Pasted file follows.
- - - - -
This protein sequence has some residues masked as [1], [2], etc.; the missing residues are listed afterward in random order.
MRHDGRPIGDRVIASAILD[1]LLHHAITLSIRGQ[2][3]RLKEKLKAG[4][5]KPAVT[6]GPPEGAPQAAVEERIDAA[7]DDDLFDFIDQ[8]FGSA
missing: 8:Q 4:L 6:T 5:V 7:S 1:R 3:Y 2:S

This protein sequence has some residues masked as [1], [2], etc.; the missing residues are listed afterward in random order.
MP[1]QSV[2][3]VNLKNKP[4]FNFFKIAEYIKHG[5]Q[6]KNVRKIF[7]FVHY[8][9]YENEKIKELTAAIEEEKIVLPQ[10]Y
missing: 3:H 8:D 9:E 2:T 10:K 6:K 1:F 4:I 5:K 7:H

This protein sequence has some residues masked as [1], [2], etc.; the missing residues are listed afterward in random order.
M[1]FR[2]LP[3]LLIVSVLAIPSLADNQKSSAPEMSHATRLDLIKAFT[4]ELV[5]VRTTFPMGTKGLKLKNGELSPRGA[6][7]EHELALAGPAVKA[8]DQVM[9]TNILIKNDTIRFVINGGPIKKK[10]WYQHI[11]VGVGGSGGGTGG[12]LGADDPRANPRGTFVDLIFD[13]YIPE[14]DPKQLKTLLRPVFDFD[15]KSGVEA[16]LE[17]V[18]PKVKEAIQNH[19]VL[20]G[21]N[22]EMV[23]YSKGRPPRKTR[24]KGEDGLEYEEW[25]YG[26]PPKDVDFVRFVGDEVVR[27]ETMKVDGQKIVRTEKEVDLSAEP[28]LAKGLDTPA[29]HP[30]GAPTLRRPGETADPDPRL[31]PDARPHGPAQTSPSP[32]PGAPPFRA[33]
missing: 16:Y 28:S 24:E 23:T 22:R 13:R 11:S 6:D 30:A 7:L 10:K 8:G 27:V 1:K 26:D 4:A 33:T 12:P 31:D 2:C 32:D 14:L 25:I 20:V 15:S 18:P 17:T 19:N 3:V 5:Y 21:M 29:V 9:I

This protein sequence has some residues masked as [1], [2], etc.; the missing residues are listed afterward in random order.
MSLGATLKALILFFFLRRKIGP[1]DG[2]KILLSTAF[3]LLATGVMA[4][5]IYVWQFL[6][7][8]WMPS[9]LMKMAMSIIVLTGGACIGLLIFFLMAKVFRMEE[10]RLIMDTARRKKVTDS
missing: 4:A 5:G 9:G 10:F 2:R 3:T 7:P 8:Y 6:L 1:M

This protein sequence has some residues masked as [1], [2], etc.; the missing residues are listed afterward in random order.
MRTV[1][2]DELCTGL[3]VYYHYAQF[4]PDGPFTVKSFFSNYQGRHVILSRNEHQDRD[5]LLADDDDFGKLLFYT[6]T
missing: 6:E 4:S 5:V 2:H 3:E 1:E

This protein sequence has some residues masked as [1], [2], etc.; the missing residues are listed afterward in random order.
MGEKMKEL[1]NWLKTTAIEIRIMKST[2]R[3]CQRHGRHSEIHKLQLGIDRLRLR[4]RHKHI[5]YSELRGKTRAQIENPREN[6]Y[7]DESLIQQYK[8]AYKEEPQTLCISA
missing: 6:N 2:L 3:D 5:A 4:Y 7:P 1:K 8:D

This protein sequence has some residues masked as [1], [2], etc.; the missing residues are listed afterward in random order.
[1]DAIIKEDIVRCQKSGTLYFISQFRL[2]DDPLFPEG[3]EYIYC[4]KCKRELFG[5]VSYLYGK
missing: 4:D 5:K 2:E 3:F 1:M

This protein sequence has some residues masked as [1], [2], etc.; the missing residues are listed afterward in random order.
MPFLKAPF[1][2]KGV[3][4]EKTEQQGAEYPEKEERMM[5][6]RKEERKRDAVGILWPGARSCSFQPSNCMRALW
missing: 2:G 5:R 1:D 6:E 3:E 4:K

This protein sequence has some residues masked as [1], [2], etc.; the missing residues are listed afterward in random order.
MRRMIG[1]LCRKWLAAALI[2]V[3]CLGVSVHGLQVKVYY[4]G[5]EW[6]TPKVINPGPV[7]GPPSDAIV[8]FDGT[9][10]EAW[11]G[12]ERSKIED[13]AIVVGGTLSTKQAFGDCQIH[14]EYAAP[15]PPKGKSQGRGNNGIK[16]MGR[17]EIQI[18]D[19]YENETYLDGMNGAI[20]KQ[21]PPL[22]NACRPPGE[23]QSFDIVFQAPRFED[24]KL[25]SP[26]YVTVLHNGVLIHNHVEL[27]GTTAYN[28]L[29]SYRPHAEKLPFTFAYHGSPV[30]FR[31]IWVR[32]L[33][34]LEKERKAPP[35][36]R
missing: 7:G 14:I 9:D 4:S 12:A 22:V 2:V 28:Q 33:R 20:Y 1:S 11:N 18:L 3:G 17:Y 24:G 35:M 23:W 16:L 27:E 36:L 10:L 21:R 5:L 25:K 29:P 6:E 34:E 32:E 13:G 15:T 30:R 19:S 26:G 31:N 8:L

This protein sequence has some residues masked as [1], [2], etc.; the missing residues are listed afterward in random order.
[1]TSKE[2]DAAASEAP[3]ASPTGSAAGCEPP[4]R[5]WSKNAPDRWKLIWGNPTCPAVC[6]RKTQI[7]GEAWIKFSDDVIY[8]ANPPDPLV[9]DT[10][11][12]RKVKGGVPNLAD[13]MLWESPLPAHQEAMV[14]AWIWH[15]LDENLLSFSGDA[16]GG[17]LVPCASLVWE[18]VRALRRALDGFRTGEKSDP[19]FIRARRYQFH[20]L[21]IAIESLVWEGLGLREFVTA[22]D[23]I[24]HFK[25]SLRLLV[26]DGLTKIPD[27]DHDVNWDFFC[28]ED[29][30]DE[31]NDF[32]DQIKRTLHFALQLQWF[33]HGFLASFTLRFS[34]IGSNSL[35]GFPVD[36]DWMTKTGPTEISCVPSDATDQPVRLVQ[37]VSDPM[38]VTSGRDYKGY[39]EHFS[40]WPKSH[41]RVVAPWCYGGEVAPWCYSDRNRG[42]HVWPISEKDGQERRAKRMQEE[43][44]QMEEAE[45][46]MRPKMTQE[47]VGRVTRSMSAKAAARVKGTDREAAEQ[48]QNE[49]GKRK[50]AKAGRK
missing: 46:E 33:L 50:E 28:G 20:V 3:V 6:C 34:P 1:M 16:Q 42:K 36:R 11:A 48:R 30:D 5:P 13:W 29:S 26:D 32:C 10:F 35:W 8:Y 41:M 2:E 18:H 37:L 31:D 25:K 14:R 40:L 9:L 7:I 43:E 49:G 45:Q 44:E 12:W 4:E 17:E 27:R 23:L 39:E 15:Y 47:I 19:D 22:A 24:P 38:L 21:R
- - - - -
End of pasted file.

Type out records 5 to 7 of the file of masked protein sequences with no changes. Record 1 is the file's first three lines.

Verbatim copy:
This protein sequence has some residues masked as [1], [2], etc.; the missing residues are listed afterward in random order.
MRTV[1][2]DELCTGL[3]VYYHYAQF[4]PDGPFTVKSFFSNYQGRHVILSRNEHQDRD[5]LLADDDDFGKLLFYT[6]T
missing: 6:E 4:S 5:V 2:H 3:E 1:E

This protein sequence has some residues masked as [1], [2], etc.; the missing residues are listed afterward in random order.
MGEKMKEL[1]NWLKTTAIEIRIMKST[2]R[3]CQRHGRHSEIHKLQLGIDRLRLR[4]RHKHI[5]YSELRGKTRAQIENPREN[6]Y[7]DESLIQQYK[8]AYKEEPQTLCISA
missing: 6:N 2:L 3:D 5:A 4:Y 7:P 1:K 8:D

This protein sequence has some residues masked as [1], [2], etc.; the missing residues are listed afterward in random order.
[1]DAIIKEDIVRCQKSGTLYFISQFRL[2]DDPLFPEG[3]EYIYC[4]KCKRELFG[5]VSYLYGK
missing: 4:D 5:K 2:E 3:F 1:M